Stigter T.Y., Monteiro J.P., Nunes L.M., Vieira J., Cunha M.C., Ribeiro L., Nascimento J., Lucas H. (2009). Screening of sustainable groundwater sources for integration into a regional drought-prone water supply system. Hydrology and Earth System Sciences 13: 1-15

Stigter T., Ribeiro L., Oliveira R., Samper J., Fakir Y., Monteiro J.P., Nunes J.P., Pisani B., Tavares P.C.F. (2009) Assessing and managing the impact of climate change on coastal groundwater resources and dependent ecosystems: the CLIMWAT project. International Conference on Ecohydrology and Climate Change, Tomar, Portugal, 10-12 de September, 2009

Stigter T., Ribeiro L., Oliveira R., Samper J., Fakir Y., Monteiro J.P., Nunes J.P., Pisani B., Tavares P., Fonseca L. (2010) Estudo do impacto das alterações climáticas nos recursos hídricos subterrâneos em zonas costeiras de Portugal, Espanha e Marrocos. 10º Congresso da Água, Alvor, Portugal, 22-24 March, 2010

Fakir Y., El Mandour A., Kaidrassou K., El Himer H., Stigter T., Monteiro J.P. (2010) Echanges aquifères-lagunes dans le Sahel côtier de Oualidia-Sidi Moussa (Maroc): impact sur le fonctionnement et la pérennité de l’écosystème . 2nd International Conf “Integrated Water Resources Management and Challenges of the Sustainable Development”, GIRE3D, Agadir, Morocco, 24-26 March, 2010

Shapouri M., Tavares P.C., Ribeiro L., Nascimento J., Stigter T., Monteiro J.P., Cancela da Fonseca, L. (2010) Integration of environmental and ecosystem responses to “seasonality” in surface waters and groundwater systems potentially affected by climate changes. 2nd International Conf. “Integrated Water Resources Management and Challenges of the Sustainable Development”, GIRE3D, Agadir, Morocco, 24-26 March, 2010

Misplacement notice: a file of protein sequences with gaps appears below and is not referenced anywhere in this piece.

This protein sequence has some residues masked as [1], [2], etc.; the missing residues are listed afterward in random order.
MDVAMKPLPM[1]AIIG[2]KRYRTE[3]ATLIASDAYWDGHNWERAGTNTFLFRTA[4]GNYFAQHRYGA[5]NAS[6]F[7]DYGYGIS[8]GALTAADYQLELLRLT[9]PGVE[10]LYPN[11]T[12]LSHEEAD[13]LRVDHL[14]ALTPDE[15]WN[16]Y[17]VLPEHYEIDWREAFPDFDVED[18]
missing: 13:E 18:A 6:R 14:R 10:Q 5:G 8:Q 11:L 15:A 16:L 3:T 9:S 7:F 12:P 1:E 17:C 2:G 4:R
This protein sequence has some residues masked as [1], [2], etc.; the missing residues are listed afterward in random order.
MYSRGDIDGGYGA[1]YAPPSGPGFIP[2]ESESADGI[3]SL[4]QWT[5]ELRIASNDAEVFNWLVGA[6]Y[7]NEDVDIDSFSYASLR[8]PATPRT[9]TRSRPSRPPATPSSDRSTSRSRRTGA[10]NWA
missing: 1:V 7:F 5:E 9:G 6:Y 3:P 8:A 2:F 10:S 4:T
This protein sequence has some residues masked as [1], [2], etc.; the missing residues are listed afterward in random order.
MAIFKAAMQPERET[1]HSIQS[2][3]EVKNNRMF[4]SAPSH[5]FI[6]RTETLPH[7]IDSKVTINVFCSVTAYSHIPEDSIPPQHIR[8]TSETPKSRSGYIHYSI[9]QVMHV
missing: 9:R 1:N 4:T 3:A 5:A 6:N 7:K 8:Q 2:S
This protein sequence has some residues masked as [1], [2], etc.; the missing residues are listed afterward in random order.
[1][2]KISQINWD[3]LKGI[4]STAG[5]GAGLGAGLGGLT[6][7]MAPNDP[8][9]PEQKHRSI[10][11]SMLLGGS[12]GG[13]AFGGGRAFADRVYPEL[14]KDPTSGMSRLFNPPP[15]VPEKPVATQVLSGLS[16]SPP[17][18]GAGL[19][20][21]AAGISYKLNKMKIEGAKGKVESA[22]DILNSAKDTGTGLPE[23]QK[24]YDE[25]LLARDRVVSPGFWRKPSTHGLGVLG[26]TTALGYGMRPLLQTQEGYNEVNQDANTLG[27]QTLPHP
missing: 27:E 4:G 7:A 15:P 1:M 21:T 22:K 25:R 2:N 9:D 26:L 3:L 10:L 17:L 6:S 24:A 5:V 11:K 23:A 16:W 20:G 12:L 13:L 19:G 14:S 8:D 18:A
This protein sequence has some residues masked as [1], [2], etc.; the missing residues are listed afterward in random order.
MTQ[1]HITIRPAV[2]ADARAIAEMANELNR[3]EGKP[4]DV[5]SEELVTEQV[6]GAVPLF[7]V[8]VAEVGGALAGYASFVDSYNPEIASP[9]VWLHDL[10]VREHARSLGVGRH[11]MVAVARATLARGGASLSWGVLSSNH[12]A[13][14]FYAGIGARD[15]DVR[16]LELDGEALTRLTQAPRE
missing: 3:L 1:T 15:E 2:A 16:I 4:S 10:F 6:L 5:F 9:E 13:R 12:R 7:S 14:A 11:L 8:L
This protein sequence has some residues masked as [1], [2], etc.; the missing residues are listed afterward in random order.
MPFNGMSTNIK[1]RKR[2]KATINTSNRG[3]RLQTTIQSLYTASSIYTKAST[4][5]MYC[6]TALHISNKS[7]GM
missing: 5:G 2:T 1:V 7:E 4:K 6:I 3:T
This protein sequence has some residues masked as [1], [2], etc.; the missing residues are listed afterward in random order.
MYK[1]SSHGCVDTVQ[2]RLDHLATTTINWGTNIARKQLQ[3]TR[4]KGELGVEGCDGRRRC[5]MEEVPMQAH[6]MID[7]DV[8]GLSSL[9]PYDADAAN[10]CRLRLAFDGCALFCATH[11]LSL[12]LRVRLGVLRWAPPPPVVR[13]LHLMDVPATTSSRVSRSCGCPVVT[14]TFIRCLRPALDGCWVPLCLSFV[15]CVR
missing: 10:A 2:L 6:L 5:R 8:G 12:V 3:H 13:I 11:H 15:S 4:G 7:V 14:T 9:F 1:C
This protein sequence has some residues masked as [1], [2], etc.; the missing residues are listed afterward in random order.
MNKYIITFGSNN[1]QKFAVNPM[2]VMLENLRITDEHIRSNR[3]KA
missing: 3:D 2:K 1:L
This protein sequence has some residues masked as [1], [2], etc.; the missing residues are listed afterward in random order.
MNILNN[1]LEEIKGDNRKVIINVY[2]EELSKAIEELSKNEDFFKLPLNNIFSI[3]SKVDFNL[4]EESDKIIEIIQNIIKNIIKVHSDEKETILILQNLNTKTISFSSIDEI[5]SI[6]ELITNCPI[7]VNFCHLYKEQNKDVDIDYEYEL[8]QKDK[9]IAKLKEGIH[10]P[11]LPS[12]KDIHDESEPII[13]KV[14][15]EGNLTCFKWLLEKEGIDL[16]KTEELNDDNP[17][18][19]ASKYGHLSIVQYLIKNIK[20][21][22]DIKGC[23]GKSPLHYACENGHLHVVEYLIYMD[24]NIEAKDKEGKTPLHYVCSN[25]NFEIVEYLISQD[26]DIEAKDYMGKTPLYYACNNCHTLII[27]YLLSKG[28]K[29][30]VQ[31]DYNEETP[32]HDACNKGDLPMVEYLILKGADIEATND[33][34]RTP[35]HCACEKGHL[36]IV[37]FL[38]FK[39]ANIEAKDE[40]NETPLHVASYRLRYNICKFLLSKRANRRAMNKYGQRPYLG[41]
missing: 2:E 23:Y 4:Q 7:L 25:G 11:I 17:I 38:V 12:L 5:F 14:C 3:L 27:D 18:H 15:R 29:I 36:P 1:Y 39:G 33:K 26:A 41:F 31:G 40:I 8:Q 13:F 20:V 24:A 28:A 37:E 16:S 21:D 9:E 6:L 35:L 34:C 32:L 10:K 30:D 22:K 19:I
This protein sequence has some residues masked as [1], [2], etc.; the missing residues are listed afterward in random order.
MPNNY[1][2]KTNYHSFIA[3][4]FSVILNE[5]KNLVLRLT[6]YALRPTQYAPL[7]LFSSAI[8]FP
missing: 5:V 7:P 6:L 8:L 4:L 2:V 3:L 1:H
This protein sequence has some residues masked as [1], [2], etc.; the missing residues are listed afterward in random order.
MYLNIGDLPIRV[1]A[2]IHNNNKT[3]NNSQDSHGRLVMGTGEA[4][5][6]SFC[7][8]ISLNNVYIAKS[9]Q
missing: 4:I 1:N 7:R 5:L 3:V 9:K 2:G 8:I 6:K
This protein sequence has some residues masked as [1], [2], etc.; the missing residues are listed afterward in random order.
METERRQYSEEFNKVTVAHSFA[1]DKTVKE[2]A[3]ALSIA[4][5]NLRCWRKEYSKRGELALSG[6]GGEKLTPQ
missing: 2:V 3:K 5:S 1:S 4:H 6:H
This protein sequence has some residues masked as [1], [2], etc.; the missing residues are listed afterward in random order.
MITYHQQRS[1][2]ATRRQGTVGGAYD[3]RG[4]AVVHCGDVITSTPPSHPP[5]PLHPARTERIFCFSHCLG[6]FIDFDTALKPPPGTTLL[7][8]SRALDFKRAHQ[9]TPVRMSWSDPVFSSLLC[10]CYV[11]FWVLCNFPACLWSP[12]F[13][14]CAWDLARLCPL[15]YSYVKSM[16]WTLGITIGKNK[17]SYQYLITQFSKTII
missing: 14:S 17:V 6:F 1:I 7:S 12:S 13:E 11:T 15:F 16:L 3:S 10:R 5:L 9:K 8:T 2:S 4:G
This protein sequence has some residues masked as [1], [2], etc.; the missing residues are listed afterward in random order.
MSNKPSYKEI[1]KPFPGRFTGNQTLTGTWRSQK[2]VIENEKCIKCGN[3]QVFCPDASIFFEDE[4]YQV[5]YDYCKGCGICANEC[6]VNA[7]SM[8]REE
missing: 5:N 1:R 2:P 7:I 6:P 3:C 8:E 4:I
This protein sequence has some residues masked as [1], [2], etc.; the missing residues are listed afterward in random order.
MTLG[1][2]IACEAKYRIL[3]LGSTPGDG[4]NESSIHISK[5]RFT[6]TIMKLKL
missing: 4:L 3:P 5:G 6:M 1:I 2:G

Stigter T., Ribeiro L., Oliveira R., Samper J., Fakir Y., Fonseca L., Monteiro J.P., Nunes J.P., Pisani B. 2010. Studying the impact of climate change on coastal aquifers and adjacent wetlands. Geophysical Research Abstracts 12: EGU2010-15399; proceedings of the EGU 2010 General Assembly, May 2010, Vienna.

Pisani B., Samper J., Ribeiro L., Fakir Y., Stigter T. (2011) El Proyecto CLIMWAT: evaluación y gestión de los impactos del cambio climático en acuíferos costeros y ecosistemas asociados. Clima y balance hídrico en la Plana de la Galera (Cataluña, España). Comunicación aceptada en: ZNS2011, Salamanca, Octubre 2011.

Li Y., Samper J., Pisani B., Ribeiro L., Fakir Y., Stigter T. (2011) El Proyecto CLIMWAT: evaluación y gestión de los impactos del cambio climático en acuíferos costeros y ecosistemas asociados. Acuífero de la Plana de la Galera y manantiales del delta del Ebro (Cataluña, España). Comunicación aceptada en: ZNS2011, Salamanca, Octubre 2011.

Silva A.C.F., Tavares P., Shapouri M., Stigter T.Y., Monteiro J.P., Machado M., Cancela da Fonseca L., Ribeiro L. (in submission) Estuarine biodiversity as an indicator of climate change effects on groundwater discharge. Estuarine, Coastal and Shelf Science Journal ii

El Himer H., Fakir Y., El Mandour A., Lepage M., Stigter T.Y., Ribeiro, L. (in progress) Hydrogeological approach developed in CLIMWAT project for vulnerability assessment of the Ramsar wetland of Oualidia-Sidi Moussa, Atlantic coast, Morocco

Fakir Y., El Himer H., Lepage M., Stigter T.Y., Ribeiro L., Monteiro, J.P., Nunes J.P. (in progress) Assessing the impact of climate change on the coastal groundwater resources of the Sahel of Oualidia and Sidi-Moussa, Morocco: hydrogeological modeling

Contact

Tibor Stigter, Geo-Systems Centre/CVRM, Instituto Superior Técnico, Av. Rovisco Pais, 1049-001 Lisbon, Portugal, [email protected]

Web site

Workpackages

Project Agenda

CLIMWAT Kick off meeting

Address: Lisbon
Date: 05 March 2009 / 06 March 2009

CLIMWAT Mid Term Workshop

Workshop - Assessing and managing the imapct of climate change on water resources in coastal wetlands
Address: Marrakech, Morocco
Contact: [email protected]
Date: 29 March 2010 / 30 March 2010
SWIM 21 - 21st Salt Water Intrusion Meeting
Address: StMiguel, Azores, Portugal
Date: 21 June 2010 / 25 June 2010

Related Issues

Policy Issue(s)

Study Region(s)

Contractor(s)

Funder(s)

File(s)